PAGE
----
Repeat 50 times a day.

A pessary can also relieve symptoms. This is a device your healthcare provider inserts into your vagina to support your pelvic organs.

A hysterectomy is a surgery to remove your uterus. This can be done through your vagina. The healing time is faster than with surgery that requires an abdominal incision. There also are fewer complications.

Can uterine prolapse be prevented?

There is no certain way to prevent uterine prolapse. However, the following can help lower your risk:

  • Lose weight, if you’re overweight
  • Follow a diet rich in fiber and fluids to prevent constipation and straining
  • Avoid heavy lifting
  • Quit smoking, if you smoke
  • Seek prompt treatment for a chronic cough, which can place extra pressure on your pelvic organs
  • Do Kegel exercises to strengthen your pelvic floor muscles

These actions may also help if you already have uterine prolapse.

See your healthcare provider when symptoms first start to bother you. Don’t wait until your discomfort becomes severe. Regular pelvic exams can help detect uterine prolapse in its early stages.

Key points for uterine prolapse

  • Uterine prolapse occurs when the muscles and tissue in your pelvis weaken.
  • This allows your uterus to drop down into your vagina.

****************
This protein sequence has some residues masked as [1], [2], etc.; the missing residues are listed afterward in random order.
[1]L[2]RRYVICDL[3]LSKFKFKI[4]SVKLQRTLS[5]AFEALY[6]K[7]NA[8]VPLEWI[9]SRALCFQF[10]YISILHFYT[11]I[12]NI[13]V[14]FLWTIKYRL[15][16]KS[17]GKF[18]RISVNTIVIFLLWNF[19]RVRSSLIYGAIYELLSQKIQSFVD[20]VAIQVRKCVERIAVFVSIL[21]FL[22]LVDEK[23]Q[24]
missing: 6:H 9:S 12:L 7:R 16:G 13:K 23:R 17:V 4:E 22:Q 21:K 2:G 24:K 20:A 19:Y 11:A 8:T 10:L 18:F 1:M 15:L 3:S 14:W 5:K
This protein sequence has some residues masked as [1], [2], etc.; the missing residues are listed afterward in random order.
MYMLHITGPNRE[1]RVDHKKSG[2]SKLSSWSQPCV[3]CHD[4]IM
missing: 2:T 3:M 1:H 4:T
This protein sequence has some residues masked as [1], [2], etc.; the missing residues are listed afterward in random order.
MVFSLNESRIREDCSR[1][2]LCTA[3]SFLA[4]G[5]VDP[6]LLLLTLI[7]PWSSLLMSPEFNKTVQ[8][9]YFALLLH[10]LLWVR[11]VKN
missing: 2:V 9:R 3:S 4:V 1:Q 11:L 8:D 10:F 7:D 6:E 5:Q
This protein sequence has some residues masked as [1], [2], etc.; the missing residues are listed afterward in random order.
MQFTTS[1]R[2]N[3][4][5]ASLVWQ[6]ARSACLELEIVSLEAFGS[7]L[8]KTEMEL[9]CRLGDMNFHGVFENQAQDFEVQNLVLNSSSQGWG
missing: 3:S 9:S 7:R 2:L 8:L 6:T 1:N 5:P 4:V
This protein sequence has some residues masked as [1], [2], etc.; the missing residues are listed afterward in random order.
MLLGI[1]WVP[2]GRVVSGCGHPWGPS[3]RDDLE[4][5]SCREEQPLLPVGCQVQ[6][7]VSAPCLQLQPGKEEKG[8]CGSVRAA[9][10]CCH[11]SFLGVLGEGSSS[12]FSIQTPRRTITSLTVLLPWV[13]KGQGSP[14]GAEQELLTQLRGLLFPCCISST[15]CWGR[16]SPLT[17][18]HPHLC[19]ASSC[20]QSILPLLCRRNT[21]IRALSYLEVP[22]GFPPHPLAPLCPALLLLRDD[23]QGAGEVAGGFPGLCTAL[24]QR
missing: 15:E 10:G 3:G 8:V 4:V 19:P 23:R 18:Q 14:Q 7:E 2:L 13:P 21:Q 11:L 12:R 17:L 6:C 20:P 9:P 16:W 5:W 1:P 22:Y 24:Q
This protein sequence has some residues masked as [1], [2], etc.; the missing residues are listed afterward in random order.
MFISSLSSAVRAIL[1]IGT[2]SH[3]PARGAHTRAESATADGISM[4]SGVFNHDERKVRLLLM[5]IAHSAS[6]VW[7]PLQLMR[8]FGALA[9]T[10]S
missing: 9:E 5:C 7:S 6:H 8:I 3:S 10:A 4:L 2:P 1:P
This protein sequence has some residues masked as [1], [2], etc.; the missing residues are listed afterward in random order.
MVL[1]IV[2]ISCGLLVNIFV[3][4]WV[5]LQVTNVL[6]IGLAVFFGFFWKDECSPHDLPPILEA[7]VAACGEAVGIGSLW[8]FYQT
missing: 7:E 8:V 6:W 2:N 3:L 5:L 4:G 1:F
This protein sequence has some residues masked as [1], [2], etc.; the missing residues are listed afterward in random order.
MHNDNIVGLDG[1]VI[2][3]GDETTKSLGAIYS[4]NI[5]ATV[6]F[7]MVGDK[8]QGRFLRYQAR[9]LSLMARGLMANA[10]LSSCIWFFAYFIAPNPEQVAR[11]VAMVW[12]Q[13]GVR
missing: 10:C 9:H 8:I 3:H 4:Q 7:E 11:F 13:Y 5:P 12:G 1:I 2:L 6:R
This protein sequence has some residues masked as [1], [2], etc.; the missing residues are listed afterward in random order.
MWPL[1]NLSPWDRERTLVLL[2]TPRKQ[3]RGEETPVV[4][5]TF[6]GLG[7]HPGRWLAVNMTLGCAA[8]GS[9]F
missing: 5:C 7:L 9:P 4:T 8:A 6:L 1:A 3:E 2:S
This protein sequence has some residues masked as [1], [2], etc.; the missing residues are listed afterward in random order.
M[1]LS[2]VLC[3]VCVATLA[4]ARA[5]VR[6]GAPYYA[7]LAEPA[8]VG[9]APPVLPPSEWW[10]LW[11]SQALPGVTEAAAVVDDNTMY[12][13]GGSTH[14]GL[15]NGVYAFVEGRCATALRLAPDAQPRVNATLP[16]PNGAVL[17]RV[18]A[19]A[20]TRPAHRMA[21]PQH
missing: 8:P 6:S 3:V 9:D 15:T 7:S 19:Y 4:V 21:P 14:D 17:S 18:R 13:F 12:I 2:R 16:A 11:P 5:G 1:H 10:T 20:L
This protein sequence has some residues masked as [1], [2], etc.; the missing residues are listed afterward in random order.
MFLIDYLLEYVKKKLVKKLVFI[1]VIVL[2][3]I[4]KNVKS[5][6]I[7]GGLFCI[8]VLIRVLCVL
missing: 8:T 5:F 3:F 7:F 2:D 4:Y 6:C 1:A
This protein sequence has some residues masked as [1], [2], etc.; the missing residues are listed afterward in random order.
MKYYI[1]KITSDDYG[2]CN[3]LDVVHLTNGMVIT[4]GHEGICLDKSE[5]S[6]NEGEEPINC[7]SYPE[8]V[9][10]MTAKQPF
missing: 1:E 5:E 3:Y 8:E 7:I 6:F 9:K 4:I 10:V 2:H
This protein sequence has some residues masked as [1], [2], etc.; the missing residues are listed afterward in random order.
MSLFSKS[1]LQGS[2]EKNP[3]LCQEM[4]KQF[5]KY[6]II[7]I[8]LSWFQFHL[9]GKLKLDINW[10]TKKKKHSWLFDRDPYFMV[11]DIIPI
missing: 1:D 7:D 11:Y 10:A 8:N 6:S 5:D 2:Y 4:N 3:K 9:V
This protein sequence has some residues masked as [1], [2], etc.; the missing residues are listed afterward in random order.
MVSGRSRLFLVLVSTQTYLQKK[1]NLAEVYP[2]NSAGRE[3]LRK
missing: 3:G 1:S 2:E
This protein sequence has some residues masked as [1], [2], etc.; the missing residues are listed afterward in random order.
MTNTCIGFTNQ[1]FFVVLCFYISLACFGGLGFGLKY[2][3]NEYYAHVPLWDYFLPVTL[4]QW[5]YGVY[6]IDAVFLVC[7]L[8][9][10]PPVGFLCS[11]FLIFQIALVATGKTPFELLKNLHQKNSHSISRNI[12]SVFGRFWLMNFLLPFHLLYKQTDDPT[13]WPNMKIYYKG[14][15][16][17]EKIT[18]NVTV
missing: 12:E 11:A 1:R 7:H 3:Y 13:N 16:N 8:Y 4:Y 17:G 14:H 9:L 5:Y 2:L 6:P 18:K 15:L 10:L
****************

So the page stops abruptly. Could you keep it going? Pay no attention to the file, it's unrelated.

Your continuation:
• Common symptoms include leakage of urine, fullness in your pelvis, bulging in your vagina, lower-back pain, and constipation.
  • Treatment for uterine prolapse includes lifestyle changes, a pessary, or surgery to remove the uterus.
  • You may be able to prevent this condition with weight loss, a high fiber diet, not smoking, and doing Kegel exercises.

Next steps

Tips to help you get the most from a visit to your healthcare provider:

  • Know the reason for your visit and what you want to happen.
  • Before your visit, write down the questions you want to be answered.
  • Bring someone with you to help you ask questions and remember what your provider tells you.
  • At the visit, write down the name of a new diagnosis, and any new medicines, treatments, or tests. Also, write down any new instructions your provider gives you.
  • Know why a new medicine or treatment is prescribed, and how it will help you. Also, know what the side effects are.
  • Ask if your condition can be treated in other ways.
  • Know why a test or procedure is recommended and what the results could mean.
  • Know what to expect if you do not take the medicine or have the test or procedure.
  • If you have a follow-up appointment, write down the date, time, and purpose for that visit.
  • Know how you can contact your provider if you have questions.

Dr. Victoria Handa and her team at the Johns Hopkins Women's Center for Pelvic Health and Reconstructive Surgery study how childbirth leads to long-term physical and functional changes in a woman’s body. Watch to learn more.

Source: https://www.hopkinsmedicine.org/health/conditions-and-diseases/uterine-prolapse

Delivery method associated with pelvic floor disorders after childbirth

Uterine Prolapse | Johns Hopkins Medicine